The hit comedy has returned for a ninth season, but under Trump the landscape has changed and so too have audiences attitudes to political correctness
America’s enthusiasm for Larry David appears to be wearing fairly, pretty thin. The yield of his long-running comedy Curb Your Enthusiasm earlier this month met with a mixed reception. Some commentators praised the show’s taboo-breaking approach. Others lamented its refuse. Writing in the Guardian, Phil Harrison said Curb was beginning to resemble a” fourth-rate Benny Hill “.
At the heart of the debate is whether a show about the travails of a privileged white man who operates without a filter has lost its plea in America in 2017, a place where, in the words of New Yorker,” it seems as if all of public life is its own grim various kinds of wince slapstick “.
David took six years old to consider whether to revive Curb, a project that started as an inventive stand-up special for HBO in 1999 and blossomed into a second hit for the man who found success as the co-creator of Seinfeld. It was the controversial aiming of that testify which committed him interrupt about reanimating Curb for a ninth season.
” I get so much heartache from the Seinfeld finale, which a lot of people intensely detested, that I no longer feel a need to wrap things up ,” he said in a 2014 Grantland interview.” I wouldn’t say I’m mad about it, but it taught me a lesson that if I ever did another see, I wasn’t gonna wrapper it up .”
But he did decide to come back, and this season’s tale arc- in which David receives a fatality menace from the ayatollah after writing a musical called Fatwa- has been called a” throwback in a bad way “.
Ratings have been good but not startling. Curb controlled 1.54 million viewers in the US on its debut, a plunge of around 25% on the season eight finale. That’s quite a way off the mainstream entreaty of Modern Family( which draws in around 7 million viewers) but perceptibly better than Emmys favourite Veep( 580,000 ).
It has not all been bad for David. Many have praised his decision to keep the prove controversial and to include a diverse cast which does not attempt to talk down to its audience but instead usurps it’s in on the joke.
Kenny Herzog, a Tv critic who recaps Curb for New York magazine’s Vulture, said here reception of the ninth season disclosed more about the contemporary debate around political correctness than David’s comedy itself.
” It is inevitable that the yield of the show wasn’t going to have the luxury of standing on its legacy and its merits ,” he said.” It was going to have to rise to a new criterion that a lot of people have about being delicate towards certain themes and people, even when you’re being funny.
” If you over-think it you’re going to end up making a show that doesn’t resonate with people because it doesn’t have anything to say and it doesn’t have any projectiles .”
The problem may be what the show is saying. Larry’s relationship with Leon Black – his layabout housemate, give full play to JB Smoove- has become a focal point for commentators. Some say a lazy black character repetitions racist stereotypes. Others say the character is knowingly cartoonish and has endeared David to black America.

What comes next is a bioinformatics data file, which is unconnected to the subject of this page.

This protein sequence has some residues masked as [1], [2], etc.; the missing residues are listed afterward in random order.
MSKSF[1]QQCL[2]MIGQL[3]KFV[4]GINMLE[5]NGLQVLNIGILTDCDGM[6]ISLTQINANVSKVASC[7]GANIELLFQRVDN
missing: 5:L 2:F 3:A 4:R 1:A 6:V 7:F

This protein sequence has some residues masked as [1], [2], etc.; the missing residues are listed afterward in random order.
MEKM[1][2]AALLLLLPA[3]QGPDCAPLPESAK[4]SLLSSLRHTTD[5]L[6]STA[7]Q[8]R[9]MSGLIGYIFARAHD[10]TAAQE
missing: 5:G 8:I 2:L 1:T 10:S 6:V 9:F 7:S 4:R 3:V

There is an argument that it’s not David who has changed, but his audience. In the time Curb has been off screen there has been a change in public opinion about political correctness. Vocal, student-led motions and social groups such as Black Lives Matter now challenge how influence works in all parts of American civilization, including comedy.
David’s long-time collaborator Jerry Seinfeld has been one of the loudest voices shouting down opponents of offensive gags and comedy.
In 2015, asked by ESPN why some comics no longer perform on university campuses, he said:” They just want to use these terms:’ That’s racist ‘;’ That’s sexist ‘;’ That’s prejudice ‘. They don’t even know what the fuck they’re talking about.
” I have no those who are interested in gender or race or anything like that. But everybody else is kind of, with their calculating- is this the exact right combination? I think that to me it’s anti-comedy. It’s more about PC-nonsense .”
Herzog is of the view that societal change- on what is deemed funny and what is wantonly offensive- as the core of the debate around Curb’s lost appeal.
” There might be people first coming to the show just based on its reputation having ever seen it, and they may be in their 20 s or late teens and have come of age in an era of self-conscious political correctness ,” he said.” They can be surprised at how confrontational the show is .”
The other major change has come in the White House, where Donald Trump’s presidency has ushered in an age where, as the New Yorker threw it:” Unbridled egotism and rampant hairsplitting rule the airwaves; the unrivalled callousness of a rich, old, out-of-touch white-hot person is a daily fixture .”
That landscape has stirred the show’s proposition more difficult to swallow for some, but Herzog points out “that its” people like Trump that the show is lampooning.
” You’ve got to pick your friends and pick your adversaries and I don’t think Larry David is actually on the wrong side ,” he said.” They’re on the right side of progressivism and you’ve got to have a sense of humour. If you find any of the new serial offensive that means you need to go back and find the entire show offensive .”